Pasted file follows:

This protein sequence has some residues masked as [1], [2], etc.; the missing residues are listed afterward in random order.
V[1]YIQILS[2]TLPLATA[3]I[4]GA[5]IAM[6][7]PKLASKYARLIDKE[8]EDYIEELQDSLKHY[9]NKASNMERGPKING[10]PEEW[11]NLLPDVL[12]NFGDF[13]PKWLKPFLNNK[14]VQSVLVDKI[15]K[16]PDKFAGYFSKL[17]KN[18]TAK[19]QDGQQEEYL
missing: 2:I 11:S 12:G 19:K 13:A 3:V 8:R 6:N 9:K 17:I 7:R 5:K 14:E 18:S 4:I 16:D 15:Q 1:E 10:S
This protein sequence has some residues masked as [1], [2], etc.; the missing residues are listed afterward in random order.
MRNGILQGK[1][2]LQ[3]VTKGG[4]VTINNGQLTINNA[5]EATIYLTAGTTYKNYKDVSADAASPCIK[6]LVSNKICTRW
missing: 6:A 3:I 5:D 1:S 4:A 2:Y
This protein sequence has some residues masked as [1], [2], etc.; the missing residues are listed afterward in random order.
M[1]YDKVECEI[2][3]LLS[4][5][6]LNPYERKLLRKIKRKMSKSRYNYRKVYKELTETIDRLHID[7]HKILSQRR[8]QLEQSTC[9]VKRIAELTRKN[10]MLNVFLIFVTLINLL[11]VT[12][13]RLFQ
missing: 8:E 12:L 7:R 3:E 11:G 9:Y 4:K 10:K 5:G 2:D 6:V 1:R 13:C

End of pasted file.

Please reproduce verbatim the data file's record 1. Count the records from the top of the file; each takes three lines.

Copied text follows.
This protein sequence has some residues masked as [1], [2], etc.; the missing residues are listed afterward in random order.
V[1]YIQILS[2]TLPLATA[3]I[4]GA[5]IAM[6][7]PKLASKYARLIDKE[8]EDYIEELQDSLKHY[9]NKASNMERGPKING[10]PEEW[11]NLLPDVL[12]NFGDF[13]PKWLKPFLNNK[14]VQSVLVDKI[15]K[16]PDKFAGYFSKL[17]KN[18]TAK[19]QDGQQEEYL
missing: 2:I 11:S 12:G 19:K 13:A 3:V 8:R 6:N 9:K 17:I 7:R 5:K 14:E 18:S 4:I 16:D 15:Q 1:E 10:S